With one of my clients, I run a leadership development program as part of a change initiative. The program is meant to be transformational, to change not just what the leaders do, but how they think as well. And two years in, it’s going really well; the leaders are growing and becoming more successful and the organizational culture is shifting. As we rolled the program out across the whole company, I noticed that one region was left out. When I asked why, people said, “Ah, that’s Sharon’s region, so there’s no point in trying to do culture change there—it would be too frustrating.” Why? I asked. Because Sharon, as it turned out, was an organizational dinosaur. She had been in the same role for more than a dozen years, and she knew exactly how things should be done. There wasn’t a hope of moving her into the new culture—and she was too difficult to fire.
“What will you do to bring the organizational change to that part of the company?” I asked.
“We’ll wait for her to retire.”
“How long might that take?”
“Should be no more than ten years—maybe as soon as five if we’re lucky.”
When I offer this case to groups around the world, they laugh ruefully. Wait five or ten years until she goes!? When I ask how many of them knows a Sharon, nearly all the hands go up. But are we really so certain that these people can’t change?
There is mounting evidence that we’re never too old to change. Our brains grow all our lives, with big bursts of development in midlife. Adult development theory suggests that it takes time and effort to grow our most sophisticated perspectives—that the most sophisticated perspectives don’t generally rest with the young. Ancient traditions are filled with wise elders who use their accumulated experience, not to be stuck in their ways, but to be innovative and creative.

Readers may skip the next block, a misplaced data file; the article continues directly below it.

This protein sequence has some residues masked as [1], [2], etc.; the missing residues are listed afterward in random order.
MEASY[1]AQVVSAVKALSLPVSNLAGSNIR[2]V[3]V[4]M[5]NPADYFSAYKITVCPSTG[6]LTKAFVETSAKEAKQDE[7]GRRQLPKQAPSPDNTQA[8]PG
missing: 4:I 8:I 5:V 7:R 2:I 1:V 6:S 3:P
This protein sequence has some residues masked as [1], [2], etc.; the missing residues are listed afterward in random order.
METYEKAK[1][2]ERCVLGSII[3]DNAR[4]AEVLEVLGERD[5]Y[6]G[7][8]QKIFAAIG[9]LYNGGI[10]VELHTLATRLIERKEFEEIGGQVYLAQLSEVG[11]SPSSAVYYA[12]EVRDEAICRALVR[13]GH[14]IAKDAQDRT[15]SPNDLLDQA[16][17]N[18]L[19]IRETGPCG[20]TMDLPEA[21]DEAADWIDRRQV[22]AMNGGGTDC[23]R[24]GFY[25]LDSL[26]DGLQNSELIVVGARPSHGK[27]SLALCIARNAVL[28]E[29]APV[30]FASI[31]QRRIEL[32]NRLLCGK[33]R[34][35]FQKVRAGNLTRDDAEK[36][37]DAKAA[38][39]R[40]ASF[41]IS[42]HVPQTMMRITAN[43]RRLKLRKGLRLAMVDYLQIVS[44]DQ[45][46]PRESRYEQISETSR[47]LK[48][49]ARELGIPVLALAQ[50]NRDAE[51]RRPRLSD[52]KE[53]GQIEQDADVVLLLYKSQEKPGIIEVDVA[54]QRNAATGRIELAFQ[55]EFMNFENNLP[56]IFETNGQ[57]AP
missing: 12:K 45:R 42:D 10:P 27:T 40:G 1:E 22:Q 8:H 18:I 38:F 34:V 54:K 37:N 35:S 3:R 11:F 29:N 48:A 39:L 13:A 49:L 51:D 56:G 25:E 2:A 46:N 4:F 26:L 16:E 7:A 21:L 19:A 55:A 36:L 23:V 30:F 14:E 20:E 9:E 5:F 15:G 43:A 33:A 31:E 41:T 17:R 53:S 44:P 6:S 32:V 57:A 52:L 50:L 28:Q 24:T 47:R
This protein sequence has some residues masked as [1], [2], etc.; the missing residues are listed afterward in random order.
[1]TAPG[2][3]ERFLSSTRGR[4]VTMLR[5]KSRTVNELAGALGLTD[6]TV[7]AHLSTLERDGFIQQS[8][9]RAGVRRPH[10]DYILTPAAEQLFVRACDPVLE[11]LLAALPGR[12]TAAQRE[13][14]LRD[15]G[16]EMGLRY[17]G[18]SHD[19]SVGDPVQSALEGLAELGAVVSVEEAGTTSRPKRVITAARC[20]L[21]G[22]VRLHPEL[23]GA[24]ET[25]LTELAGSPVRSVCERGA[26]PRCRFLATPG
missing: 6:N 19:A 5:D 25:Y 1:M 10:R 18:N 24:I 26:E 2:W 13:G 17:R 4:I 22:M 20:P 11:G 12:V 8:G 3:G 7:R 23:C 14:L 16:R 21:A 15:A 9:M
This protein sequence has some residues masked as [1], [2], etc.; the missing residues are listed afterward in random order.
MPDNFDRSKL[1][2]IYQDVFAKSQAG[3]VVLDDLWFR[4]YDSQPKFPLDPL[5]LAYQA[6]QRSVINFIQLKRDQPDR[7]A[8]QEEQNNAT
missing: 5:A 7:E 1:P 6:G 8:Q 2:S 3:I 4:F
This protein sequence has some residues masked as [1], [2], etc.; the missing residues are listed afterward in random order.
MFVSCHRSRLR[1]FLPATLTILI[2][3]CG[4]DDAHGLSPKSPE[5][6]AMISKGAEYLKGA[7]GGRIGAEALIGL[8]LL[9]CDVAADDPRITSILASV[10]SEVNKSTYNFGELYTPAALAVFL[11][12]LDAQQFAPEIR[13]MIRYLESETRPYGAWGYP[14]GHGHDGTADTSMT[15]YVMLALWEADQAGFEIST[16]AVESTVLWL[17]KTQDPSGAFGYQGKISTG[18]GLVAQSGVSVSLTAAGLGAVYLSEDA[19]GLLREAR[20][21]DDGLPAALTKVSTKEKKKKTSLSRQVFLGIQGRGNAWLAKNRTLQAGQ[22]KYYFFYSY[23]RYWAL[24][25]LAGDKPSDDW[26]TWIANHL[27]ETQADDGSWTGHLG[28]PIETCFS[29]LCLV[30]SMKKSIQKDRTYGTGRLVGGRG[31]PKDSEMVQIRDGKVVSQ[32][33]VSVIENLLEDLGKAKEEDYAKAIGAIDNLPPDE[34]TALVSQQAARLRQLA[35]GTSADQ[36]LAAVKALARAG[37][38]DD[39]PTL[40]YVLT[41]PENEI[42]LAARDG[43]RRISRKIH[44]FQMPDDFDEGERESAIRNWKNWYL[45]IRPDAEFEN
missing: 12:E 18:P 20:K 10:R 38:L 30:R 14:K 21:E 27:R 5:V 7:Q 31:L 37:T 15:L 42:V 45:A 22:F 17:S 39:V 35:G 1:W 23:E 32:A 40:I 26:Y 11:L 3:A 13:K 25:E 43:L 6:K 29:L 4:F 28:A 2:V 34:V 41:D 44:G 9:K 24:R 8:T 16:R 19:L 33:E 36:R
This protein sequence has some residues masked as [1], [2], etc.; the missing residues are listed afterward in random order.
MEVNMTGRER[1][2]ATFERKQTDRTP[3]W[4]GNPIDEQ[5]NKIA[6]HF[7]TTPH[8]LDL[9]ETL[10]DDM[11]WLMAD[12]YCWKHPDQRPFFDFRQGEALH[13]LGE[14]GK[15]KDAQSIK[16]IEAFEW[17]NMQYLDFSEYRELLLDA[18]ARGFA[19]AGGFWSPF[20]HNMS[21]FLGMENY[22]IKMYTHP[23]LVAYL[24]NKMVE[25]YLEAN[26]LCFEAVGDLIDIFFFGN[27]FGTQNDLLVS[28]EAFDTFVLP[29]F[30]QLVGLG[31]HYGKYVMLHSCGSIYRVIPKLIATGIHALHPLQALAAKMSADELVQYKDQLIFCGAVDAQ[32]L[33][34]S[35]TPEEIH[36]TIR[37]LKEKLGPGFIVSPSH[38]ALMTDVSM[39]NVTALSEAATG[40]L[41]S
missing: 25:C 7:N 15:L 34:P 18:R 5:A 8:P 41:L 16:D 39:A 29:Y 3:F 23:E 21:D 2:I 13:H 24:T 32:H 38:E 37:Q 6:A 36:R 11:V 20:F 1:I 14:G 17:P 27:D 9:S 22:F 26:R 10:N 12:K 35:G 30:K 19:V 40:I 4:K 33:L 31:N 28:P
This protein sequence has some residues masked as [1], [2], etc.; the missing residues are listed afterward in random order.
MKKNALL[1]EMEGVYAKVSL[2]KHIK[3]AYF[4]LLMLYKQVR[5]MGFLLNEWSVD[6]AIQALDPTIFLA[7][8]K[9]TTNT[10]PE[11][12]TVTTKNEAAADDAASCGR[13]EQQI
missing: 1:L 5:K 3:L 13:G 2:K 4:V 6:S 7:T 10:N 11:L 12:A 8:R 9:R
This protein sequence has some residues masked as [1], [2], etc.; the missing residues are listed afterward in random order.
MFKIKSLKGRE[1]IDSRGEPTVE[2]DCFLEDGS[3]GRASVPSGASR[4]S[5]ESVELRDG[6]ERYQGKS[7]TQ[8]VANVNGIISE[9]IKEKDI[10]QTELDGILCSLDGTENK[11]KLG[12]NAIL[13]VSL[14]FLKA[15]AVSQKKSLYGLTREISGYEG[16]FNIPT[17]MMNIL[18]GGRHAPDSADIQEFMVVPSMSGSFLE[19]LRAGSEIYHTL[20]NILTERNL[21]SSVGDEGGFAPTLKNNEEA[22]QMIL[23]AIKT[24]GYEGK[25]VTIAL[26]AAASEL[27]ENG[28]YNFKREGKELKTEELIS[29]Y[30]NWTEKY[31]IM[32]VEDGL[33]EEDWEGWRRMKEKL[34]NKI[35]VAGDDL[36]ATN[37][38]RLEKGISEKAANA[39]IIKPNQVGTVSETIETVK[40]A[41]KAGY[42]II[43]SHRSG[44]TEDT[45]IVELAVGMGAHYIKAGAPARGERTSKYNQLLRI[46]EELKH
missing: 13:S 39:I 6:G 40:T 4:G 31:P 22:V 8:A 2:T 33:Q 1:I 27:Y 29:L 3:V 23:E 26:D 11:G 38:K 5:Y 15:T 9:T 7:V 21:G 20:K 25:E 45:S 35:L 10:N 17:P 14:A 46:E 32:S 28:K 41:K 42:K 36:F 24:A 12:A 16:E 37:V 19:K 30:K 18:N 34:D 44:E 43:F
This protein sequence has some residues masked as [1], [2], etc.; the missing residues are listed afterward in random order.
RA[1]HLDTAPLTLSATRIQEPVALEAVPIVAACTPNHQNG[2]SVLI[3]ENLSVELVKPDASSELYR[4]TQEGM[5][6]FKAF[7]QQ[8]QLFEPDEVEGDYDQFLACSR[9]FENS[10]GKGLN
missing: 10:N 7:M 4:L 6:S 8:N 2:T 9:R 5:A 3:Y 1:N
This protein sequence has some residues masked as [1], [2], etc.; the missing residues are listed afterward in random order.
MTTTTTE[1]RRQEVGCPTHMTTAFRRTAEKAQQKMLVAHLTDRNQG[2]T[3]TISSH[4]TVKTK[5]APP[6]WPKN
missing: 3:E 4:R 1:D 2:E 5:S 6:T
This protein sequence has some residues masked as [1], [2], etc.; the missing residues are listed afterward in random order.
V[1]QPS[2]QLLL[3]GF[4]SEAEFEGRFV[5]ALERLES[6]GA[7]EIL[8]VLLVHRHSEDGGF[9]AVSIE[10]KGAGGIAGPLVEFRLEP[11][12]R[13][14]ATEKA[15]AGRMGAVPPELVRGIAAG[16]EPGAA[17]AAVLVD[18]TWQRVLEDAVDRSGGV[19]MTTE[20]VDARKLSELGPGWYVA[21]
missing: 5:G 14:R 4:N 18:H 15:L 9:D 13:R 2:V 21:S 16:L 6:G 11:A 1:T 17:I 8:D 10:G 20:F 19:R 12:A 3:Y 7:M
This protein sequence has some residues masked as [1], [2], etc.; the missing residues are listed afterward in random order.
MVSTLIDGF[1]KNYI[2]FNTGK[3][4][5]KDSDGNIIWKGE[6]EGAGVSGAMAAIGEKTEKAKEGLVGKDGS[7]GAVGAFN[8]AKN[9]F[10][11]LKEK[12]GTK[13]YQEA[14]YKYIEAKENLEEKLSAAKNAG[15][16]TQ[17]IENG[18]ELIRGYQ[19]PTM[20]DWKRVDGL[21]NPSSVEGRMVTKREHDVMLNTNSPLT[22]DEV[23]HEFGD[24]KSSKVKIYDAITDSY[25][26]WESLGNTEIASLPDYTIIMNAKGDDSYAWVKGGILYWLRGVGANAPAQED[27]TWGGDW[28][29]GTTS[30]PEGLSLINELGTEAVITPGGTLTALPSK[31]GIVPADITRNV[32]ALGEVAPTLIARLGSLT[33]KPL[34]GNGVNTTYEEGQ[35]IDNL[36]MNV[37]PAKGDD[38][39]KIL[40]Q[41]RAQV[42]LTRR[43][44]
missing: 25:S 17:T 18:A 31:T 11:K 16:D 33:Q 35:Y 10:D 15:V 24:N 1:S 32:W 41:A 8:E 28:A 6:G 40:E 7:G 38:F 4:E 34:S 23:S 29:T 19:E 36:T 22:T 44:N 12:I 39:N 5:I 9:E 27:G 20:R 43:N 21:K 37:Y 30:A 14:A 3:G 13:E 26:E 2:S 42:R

So what needs to change to support the Sharons of the world to grow? First of all, our mindset about growth needs to change—and probably Sharon’s does too. Every person who says that Sharon is a dinosaur needs to question that assumption and actively work to develop a different one. Sharon probably needs to be supported to think about those people she’s known who have had some epiphany about the world and then changed dramatically—even in the second half of life.
In this example, we first questioned people’s beliefs about Sharon—was she really as stuck as they thought? And then we questioned Sharon herself by offering her a space in the leadership development program. It’s true that she was openly skeptical at first—telling us that lots of grocers sell their wares but only a few make it in to her pantry at home. But we helped her examine the pieces of her leadership which frustrated her and offered new ways for her to think and act to quell some of that frustration.
And so, as sometimes happens, Sharon became a convert. When the program ended, she said, “Looks like I have some new staples in my leadership pantry.” She sent her whole senior team to the program and then gave them new responsibilities for leading the region, and, in general, began to look a lot more nimble than a dinosaur.
Sure the leadership program content and process was important (and I’ll talk more about them in the coming weeks and months), but perhaps the most important piece was the mindset Sharon had—and the mindset others had about her. With a mindset towards adult growth, no matter how long you’ve been in an organization, perhaps we can help the organizational dinosaurs become extinct—not by waiting for them to die (or retire) but by helping them evolve. Sharon—and those like her in organizations all over the world—most certainly can grow.
Jennifer Garvey Berger